1. This site uses cookies. By continuing to use this site, you are agreeing to our use of cookies. Learn More.
  2. Hi Guest, welcome to the TES Community!

    Connect with like-minded education professionals and have your say on the issues that matter to you.

    Don't forget to look at the how to guide.

    Dismiss Notice

Dear Tom, When to 'overlook' bad behaviour

Discussion in 'Behaviour' started by Trapin1, Mar 22, 2011.

  1. Trapin1

    Trapin1 New commenter

    I am an NQT (albeit a very very mature one) and previously a TA for 7 yearsin year 6 before qualifying. I am currently teaching a year 5/6 class in an area of high socio-economic deprivation (aka rough for want of a better term). My class are lovely apart from 2 year 6 boys whose behaviour is very challenging. Feedback from the head and other staff since I took over the class is that they are better for me than the previous teacher and we do have some days that pass without too much of a hiccup. Other days, however, it can be bedlam. I've been called a D******d, a supply teacher has been told to F-off and these boys regularly call out, sometimes answers, sometimes inappropriate stuff. My response it to 'hit them where it hurts' - stopping them playing football at break and dinner time. This occurs if they get three ticks after their name. The problem is that if I applied this to the letter and gave them a tick every time they did it, they would 'kick off' big style and walk out, usually wiping pencil pots off the table as they go. Consequently I sometimes choose to 'overlook' their behaviour concentrating instead on finding positives. The year 3/4 teacher, however, maintains they weren't like this in her class and that she wouldn't tolerate it. I find it hard to believe (her current class are the worst in the school) and am beginning to feel that my classroom management is being questioned. The head agrees with me that these boys need careful management otherwise it would become completely intolerable and that I would just have a full-scale war on my hands which would then affect all the other children in my class and do little for my stress levels. There is an agreement in our school that the first port of call for children misbehaving is to send them with their work to the teacher in the class below. I'm considering applying sanctions rigorously and letting the year 3/4 teacher have them (everyday). What do you think? Any advice gratgefully received.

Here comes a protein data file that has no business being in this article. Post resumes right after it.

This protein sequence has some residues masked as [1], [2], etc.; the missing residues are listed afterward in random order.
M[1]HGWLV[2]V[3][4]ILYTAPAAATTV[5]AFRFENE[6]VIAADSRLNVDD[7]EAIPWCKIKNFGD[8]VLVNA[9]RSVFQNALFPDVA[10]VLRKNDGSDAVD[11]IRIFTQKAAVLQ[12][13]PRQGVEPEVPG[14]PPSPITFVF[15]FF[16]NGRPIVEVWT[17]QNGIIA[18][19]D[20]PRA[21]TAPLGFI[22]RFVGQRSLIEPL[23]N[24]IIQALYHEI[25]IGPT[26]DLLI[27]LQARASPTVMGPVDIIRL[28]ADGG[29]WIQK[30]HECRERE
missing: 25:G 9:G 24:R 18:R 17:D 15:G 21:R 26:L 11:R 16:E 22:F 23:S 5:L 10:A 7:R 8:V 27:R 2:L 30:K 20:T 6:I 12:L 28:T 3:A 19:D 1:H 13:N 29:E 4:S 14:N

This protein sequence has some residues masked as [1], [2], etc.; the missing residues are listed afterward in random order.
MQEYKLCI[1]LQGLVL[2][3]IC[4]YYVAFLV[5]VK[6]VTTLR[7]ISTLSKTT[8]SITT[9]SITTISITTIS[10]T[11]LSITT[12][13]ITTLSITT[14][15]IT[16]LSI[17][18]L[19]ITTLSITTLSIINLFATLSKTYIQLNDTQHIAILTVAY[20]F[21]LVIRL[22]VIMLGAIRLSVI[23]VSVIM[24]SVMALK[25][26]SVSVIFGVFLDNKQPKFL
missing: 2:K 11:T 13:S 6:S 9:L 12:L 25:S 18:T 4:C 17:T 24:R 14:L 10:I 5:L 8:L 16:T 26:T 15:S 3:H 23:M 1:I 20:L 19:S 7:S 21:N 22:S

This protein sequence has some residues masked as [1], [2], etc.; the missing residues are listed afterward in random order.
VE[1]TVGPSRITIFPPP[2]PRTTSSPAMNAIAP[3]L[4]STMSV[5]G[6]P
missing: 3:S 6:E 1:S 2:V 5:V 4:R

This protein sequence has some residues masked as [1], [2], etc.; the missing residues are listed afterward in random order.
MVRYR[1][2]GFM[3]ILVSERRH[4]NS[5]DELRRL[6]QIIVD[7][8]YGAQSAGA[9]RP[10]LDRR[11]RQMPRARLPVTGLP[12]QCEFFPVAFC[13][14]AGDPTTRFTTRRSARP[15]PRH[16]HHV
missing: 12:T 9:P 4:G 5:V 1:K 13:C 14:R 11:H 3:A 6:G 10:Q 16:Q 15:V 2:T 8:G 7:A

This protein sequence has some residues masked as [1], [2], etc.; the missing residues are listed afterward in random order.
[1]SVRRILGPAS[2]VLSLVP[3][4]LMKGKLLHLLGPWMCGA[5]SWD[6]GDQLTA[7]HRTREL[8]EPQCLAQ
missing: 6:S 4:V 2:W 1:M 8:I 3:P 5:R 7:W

2. RaymondSoltysek

    RaymondSoltysek New commenter

    I think my gut reaction is NEVER to ignore bad behaviour. That doesn't mean you ALWAYS have to issue a punishment or a sanction - but to let them know you've spotted something amiss is good practice.
    I like your sensible and flexible approach, and you certainly seem to be hitting the where it hurts. But these children have perhaps got into bad habits, and need to be coached to break that in a variety of ways. You are right to find a place for positives in your approach - well done.
    And don't believe a teacher who says "they weren't like that for me".
  3. Trapin1

    Trapin1 New commenter